I was formatting prices, and had the following patterns set up:

While experimenting, I had given all the character styles involved a different colored stroke, so the characters would ‘glow’ in different colors depending on the character style applied to them.

This makes things a lot easier when used it together with the Preview option on the Paragraph Style dialog.

The raw text looks like this:

After applying the paragraph style, the result looked like this:

which means it did not format the cent values as expected.

As it turns out, positive lookahead (?=... allows variable length patterns, but positive lookbehind (?<=... does not.

So these patterns, which have lookbehind, did not work:


Both patterns look behind for one or more decimal digits.

\d means a decimal digit;
\d+ means one or more digits
(?<=) means: look behind the character we’re currently working on
\. means: a period
(?=) means: look ahead from the character we’re currently working on
\d{2} means exactly two decimal digits

The first pattern means: look for a period, and then look behind (i.e. to the left of) that period and verify you can see one or more digits. Then look ahead of the period and verify you can see exactly two decimal digits.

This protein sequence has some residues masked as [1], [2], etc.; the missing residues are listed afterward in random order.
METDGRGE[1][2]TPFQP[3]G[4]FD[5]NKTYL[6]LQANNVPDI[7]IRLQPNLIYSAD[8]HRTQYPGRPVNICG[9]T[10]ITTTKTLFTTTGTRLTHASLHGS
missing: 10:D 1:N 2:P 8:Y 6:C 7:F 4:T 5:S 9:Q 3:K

But this pattern, a lookahead, does work:


Removing the + from the positive lookbehind patterns makes it all work:

My working solution:

I’ve put the styles into style groups ‘GREPStyles’ (to keep things organized):

The character styles are:

DollarSign: [None] + superscript
DollarValue: [None]
DecimalPoint: [None] + size 0.1pt + color: [None]
CentValue: [None] + superscript

The paragraph GREP style is set to:

Apply DollarSign to:

Apply DollarValue to:

Apply DecimalPoint to:

Apply CentValue to:

This is not perfect, but it’ll do for me.

You could easily extend this to also handle thousands separators – I leave that as an exercise.


David Blatner gave me a great tip which can be used to achieve a more precise matching and less ‘iffy’ results: the \K pattern.

This pattern allows us to do ‘lookbehind without lookbehind’ and does not have the same issues as lookbehind.

More info here:

Tightener 0.0.6 Public Alpha

Note 13-Feb-2024: Creative Developer Tools is the first tool which uses Tightener to offer new features for UXP and ExtendScript developers. More info about the alpha version here: